Immigrants in North Carolina and around the country face a number of challenges. Some face the additional obstacle of being in an abusive relationship, but the Violence Against Women Act has provided them with some protection. The Act is up for renewal, and both chambers of Congress have passed competing versions of the Act, but they are vastly different and have distinctly disparate effects on immigrants in this country. The Senate version would increase the protections currently available to immigrants, while the House rendition would curtail a number of provisions of the law that protect immigrants who are the victims of domestic violence.
To name only two, the House bill would no longer allow immigrant victims to obtain a visa for special residency or later petition the government to become a permanent resident. The government currently offers these benefits to immigrant victims so that they have additional incentives to help law enforcement investigations. In addition, the House would no longer provide anonymity to immigrant victims who are seeking visas for residency. Anonymity precludes a victim's abuser from interfering with the immigration visa process.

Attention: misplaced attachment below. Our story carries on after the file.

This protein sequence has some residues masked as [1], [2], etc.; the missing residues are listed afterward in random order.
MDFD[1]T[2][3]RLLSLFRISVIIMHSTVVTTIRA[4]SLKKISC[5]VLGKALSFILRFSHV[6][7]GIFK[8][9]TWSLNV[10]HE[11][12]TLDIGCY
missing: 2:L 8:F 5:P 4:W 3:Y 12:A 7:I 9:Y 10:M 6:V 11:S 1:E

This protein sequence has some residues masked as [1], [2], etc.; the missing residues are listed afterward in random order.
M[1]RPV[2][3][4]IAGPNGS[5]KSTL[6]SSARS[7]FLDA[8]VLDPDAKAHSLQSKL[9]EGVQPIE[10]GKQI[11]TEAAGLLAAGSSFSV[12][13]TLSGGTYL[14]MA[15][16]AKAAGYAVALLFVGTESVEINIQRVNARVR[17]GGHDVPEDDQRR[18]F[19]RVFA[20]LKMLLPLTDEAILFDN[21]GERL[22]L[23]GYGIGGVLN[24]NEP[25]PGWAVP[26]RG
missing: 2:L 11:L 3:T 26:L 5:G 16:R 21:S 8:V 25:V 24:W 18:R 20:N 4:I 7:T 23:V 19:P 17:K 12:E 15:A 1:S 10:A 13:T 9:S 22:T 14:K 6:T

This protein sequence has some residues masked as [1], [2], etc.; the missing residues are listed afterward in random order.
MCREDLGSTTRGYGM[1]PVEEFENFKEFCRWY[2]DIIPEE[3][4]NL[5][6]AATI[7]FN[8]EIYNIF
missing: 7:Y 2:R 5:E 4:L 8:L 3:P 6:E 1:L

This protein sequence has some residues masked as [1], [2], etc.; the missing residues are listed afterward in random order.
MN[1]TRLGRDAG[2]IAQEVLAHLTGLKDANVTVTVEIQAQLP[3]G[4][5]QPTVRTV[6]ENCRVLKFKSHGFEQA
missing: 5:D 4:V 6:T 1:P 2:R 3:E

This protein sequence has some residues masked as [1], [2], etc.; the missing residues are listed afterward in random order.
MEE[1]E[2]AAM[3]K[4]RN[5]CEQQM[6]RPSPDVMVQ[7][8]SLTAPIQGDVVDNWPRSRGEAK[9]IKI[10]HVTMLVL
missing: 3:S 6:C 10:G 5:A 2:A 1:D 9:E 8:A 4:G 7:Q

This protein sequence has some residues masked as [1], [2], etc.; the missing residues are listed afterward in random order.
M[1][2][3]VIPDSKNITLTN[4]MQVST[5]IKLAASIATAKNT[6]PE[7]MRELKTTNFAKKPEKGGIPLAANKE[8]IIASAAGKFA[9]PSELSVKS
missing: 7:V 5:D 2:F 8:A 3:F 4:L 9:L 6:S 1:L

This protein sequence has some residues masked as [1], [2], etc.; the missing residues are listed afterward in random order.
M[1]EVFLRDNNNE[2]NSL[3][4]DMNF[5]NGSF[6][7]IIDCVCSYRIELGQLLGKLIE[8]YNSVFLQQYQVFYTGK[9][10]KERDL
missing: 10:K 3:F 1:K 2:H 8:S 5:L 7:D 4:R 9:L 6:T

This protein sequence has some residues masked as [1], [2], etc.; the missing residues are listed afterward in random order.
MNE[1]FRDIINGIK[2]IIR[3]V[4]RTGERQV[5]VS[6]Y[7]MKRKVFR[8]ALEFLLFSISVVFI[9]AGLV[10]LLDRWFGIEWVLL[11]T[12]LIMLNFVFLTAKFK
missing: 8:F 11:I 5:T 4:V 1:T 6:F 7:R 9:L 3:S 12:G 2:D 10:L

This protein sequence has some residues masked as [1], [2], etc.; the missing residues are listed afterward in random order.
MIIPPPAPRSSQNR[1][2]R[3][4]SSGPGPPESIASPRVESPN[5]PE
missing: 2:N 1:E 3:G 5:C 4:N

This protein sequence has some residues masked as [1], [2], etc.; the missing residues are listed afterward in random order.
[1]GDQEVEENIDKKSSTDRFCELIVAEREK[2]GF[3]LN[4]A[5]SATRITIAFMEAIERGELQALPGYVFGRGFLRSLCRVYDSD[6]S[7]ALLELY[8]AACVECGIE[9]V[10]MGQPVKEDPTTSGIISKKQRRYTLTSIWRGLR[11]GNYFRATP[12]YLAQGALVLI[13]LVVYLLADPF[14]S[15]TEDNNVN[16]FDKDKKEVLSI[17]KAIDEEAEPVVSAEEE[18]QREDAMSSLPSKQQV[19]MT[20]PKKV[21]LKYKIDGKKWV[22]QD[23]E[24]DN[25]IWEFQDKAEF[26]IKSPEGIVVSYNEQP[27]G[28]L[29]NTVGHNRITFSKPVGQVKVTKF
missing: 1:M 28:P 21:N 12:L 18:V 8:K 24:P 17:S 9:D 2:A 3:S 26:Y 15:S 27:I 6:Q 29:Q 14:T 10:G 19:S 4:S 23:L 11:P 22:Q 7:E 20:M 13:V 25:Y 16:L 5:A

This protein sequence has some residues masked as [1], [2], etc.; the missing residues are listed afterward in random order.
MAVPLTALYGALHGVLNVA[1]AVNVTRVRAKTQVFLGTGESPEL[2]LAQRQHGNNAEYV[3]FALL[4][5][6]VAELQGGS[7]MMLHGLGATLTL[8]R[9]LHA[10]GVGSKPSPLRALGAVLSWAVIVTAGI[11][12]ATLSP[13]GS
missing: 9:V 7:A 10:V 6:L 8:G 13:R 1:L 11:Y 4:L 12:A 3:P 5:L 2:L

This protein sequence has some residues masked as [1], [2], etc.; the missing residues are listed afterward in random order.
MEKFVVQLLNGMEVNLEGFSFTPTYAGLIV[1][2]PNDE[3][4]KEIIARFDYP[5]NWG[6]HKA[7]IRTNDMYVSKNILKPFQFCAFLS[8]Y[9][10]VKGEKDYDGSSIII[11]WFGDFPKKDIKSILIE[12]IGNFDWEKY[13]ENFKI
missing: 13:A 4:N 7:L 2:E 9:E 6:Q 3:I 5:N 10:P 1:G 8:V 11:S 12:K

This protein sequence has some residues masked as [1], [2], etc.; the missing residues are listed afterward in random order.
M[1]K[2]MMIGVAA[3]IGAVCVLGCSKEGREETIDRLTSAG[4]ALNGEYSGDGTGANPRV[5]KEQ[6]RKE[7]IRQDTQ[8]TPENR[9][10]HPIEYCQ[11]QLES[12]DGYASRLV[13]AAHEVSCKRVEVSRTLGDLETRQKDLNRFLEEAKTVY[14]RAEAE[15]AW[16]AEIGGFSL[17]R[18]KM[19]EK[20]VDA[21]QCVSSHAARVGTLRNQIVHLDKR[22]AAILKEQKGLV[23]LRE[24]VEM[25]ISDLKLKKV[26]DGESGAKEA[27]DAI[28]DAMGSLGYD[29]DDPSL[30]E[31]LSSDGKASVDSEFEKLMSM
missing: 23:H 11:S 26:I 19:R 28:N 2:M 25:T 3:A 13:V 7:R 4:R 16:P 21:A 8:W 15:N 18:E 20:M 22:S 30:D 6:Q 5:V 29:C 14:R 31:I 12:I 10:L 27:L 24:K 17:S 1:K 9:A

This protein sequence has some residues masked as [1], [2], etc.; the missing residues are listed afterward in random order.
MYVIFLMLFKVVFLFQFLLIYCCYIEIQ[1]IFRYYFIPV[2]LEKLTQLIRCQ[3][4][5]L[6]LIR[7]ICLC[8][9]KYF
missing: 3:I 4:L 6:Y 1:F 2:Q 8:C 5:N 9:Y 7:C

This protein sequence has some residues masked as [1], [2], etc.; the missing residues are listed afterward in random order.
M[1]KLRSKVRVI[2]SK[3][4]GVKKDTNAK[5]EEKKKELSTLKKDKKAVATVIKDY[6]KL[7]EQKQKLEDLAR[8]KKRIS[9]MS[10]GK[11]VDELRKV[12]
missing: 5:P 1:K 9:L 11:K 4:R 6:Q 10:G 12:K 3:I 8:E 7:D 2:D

The vote in the Senate was bipartisan, but the House's bill passed largely along party lines. There were 23 Republicans who voted against the proposed legislation, however. According to one lawmaker, the House bill demonstrated "an indifference to the suffering of some . . . that is as chilling and callous as anything I have seen in this chamber in modern times." The President has stated that he would veto the House's bill because it removes a number of prior safeguards for immigrants.
The Violence Against Women Act is an important tool that can help immigrants leave violent relationships while guarding their immigration status. The Act was passed in 1994 and has been renewed twice since then.
Source: Los Angeles Times, "Violence Against Women Act loses some safeguards in House vote," Brian Bennett, May 17, 2012.